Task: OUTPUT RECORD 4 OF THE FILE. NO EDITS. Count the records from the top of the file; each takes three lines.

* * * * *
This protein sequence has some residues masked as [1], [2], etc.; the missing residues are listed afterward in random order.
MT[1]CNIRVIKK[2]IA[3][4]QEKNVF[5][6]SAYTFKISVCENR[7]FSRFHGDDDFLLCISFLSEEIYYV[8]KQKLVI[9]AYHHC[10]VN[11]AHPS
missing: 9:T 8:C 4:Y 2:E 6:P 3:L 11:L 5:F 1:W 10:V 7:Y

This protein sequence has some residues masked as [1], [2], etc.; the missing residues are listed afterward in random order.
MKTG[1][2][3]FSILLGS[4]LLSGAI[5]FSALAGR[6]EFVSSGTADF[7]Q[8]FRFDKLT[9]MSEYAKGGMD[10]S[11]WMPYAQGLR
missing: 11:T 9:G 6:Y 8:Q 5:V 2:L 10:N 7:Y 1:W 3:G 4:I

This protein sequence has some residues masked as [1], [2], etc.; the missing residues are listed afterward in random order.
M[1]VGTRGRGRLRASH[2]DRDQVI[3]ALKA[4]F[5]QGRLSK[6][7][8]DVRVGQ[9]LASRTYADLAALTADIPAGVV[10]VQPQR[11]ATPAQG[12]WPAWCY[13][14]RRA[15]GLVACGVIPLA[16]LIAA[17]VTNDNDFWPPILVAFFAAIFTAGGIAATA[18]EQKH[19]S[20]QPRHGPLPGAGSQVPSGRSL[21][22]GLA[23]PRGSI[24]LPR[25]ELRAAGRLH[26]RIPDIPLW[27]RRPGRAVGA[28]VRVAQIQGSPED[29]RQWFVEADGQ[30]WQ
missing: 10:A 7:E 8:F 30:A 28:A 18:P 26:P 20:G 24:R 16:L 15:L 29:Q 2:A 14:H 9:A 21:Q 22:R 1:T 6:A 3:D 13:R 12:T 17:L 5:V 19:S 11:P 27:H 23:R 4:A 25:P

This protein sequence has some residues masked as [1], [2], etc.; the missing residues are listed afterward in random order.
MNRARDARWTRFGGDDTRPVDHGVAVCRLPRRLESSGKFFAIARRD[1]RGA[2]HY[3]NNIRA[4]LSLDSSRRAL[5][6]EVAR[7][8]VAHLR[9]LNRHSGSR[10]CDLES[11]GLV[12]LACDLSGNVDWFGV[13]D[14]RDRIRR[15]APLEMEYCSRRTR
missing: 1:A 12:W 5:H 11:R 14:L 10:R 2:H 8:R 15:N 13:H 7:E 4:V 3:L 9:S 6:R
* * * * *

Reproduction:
This protein sequence has some residues masked as [1], [2], etc.; the missing residues are listed afterward in random order.
MNRARDARWTRFGGDDTRPVDHGVAVCRLPRRLESSGKFFAIARRD[1]RGA[2]HY[3]NNIRA[4]LSLDSSRRAL[5][6]EVAR[7][8]VAHLR[9]LNRHSGSR[10]CDLES[11]GLV[12]LACDLSGNVDWFGV[13]D[14]RDRIRR[15]APLEMEYCSRRTR
missing: 1:A 12:W 5:H 11:R 14:L 10:R 2:H 8:R 15:N 13:H 7:E 4:V 3:L 9:S 6:R